Donald Trump, the Republican candidate for President, speaks at the Values Voter Summit, a conference of Christian religious and social conservatives, at the Omni Shoreham Hotel in Washington, D.C. on Friday, September 9, 2016. (Photo by Jeff Malet) (Jeff Malet Photography)

The mother of all "October surprises": Whoever released Donald Trump's 2005 video is this election's real star

The Washington Post's Trump video wiped away a potentially dreadful day for Clinton -- and transformed the election


Taylor Link
October 12, 2016 11:05PM (UTC)

“This is politics at its finest,” Dustin Hoffman’s character says in the film “Wag the Dog.” The political black comedy tells the story of a Hollywood producer contracted to film a fake war on the eve of the presidential election, hoping to distract voters from a sex scandal rocking the incumbent’s campaign. A satire on political mudslinging, “Wag the Dog” mocks the power of optics and propaganda in American elections.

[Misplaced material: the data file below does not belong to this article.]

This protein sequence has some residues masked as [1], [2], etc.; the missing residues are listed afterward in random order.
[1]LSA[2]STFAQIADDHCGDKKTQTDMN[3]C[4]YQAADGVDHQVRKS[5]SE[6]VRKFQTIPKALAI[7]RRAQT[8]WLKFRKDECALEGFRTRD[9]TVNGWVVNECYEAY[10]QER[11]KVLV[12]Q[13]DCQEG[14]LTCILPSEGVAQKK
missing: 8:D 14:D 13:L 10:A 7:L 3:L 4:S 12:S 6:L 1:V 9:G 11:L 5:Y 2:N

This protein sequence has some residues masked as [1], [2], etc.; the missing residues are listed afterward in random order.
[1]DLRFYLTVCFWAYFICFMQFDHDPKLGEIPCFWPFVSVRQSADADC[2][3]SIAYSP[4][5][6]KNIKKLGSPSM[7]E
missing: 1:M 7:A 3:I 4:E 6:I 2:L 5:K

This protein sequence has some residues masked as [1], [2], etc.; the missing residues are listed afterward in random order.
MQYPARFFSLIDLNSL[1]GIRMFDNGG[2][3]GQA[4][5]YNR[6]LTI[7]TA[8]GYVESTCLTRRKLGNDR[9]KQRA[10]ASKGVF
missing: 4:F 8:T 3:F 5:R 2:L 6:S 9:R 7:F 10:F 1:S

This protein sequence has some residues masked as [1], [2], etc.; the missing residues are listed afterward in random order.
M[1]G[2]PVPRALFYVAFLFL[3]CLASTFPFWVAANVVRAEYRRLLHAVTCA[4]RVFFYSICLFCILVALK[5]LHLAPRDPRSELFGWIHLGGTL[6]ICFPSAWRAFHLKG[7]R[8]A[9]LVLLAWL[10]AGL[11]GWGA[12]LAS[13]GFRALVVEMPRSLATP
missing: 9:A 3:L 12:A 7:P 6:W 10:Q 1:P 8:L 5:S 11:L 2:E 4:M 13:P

Campaign-crippling scandals have a strange propensity to crop up around October, perfectly timed to inflict maximum damage before the general election in November. So-called October surprises have influenced presidential elections going back to 1972, when the phrase first came into use.

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Last Friday, two days before the presidential town-hall debate, the American people watched three separate scandals unfold. In an incredible display of political tic-tac-toe, the government and two journalism organizations shook the already-shaky election by releasing bombshell stories within a 60-minute interval.

It all began the previous weekend, when self-acclaimed GOP hitman Roger Stone announced that “Hillary Clinton is done” in an ominous tweet that referenced WikiLeaks.

The media instantly speculated that WikiLeaks founder Julian Assange was about to make good on his promise to release another wave of hacked Clinton emails. Assange scheduled a press event from the Ecuadorian embassy in London the following morning, but his appearance was canceled due to “security fears.” But at 3 a.m. Eastern time on Tuesday, Assange recorded a live video in Berlin as Trump supporters eagerly awaited an October surprise that could finally bring down the hated Hillary Clinton.